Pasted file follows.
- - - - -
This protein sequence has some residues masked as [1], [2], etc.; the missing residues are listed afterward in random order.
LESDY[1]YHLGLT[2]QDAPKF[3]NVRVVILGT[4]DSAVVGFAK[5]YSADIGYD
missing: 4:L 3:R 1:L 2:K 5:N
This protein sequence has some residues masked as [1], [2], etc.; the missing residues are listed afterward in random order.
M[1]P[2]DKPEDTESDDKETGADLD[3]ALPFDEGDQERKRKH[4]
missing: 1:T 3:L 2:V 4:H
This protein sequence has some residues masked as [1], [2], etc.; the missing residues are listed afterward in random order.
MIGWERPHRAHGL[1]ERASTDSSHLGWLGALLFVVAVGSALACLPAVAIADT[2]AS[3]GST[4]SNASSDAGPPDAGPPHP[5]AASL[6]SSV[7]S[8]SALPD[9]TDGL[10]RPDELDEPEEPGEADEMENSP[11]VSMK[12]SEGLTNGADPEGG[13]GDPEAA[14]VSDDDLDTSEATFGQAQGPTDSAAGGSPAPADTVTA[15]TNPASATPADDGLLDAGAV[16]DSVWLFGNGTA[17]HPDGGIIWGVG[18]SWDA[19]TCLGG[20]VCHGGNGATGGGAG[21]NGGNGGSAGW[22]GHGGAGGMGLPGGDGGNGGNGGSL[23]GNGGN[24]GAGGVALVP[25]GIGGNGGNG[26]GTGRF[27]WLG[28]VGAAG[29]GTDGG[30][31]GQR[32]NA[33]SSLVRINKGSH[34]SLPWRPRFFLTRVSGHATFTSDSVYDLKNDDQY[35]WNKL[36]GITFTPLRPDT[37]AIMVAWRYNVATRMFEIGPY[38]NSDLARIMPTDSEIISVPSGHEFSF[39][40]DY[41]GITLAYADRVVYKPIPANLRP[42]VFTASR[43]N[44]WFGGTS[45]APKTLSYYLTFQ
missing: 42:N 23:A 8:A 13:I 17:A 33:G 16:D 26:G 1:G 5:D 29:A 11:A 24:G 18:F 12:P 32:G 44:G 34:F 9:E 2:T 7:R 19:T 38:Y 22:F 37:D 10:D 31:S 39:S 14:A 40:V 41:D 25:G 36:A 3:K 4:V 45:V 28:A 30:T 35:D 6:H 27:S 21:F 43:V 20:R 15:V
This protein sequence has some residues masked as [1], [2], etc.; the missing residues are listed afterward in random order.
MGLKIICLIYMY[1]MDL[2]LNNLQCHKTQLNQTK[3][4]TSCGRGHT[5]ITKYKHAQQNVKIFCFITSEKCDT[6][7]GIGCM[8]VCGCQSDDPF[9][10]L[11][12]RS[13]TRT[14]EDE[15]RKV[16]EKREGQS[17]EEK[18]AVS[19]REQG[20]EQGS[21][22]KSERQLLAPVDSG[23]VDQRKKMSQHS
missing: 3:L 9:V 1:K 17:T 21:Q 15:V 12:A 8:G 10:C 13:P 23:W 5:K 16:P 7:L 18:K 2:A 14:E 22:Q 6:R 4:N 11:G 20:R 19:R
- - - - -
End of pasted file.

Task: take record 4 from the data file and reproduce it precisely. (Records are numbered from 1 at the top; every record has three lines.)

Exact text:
This protein sequence has some residues masked as [1], [2], etc.; the missing residues are listed afterward in random order.
MGLKIICLIYMY[1]MDL[2]LNNLQCHKTQLNQTK[3][4]TSCGRGHT[5]ITKYKHAQQNVKIFCFITSEKCDT[6][7]GIGCM[8]VCGCQSDDPF[9][10]L[11][12]RS[13]TRT[14]EDE[15]RKV[16]EKREGQS[17]EEK[18]AVS[19]REQG[20]EQGS[21][22]KSERQLLAPVDSG[23]VDQRKKMSQHS
missing: 3:L 9:V 1:K 17:T 21:Q 15:V 12:A 8:G 10:C 13:P 23:W 5:K 16:P 7:L 18:K 2:A 14:E 22:Q 6:R 4:N 11:G 20:R 19:R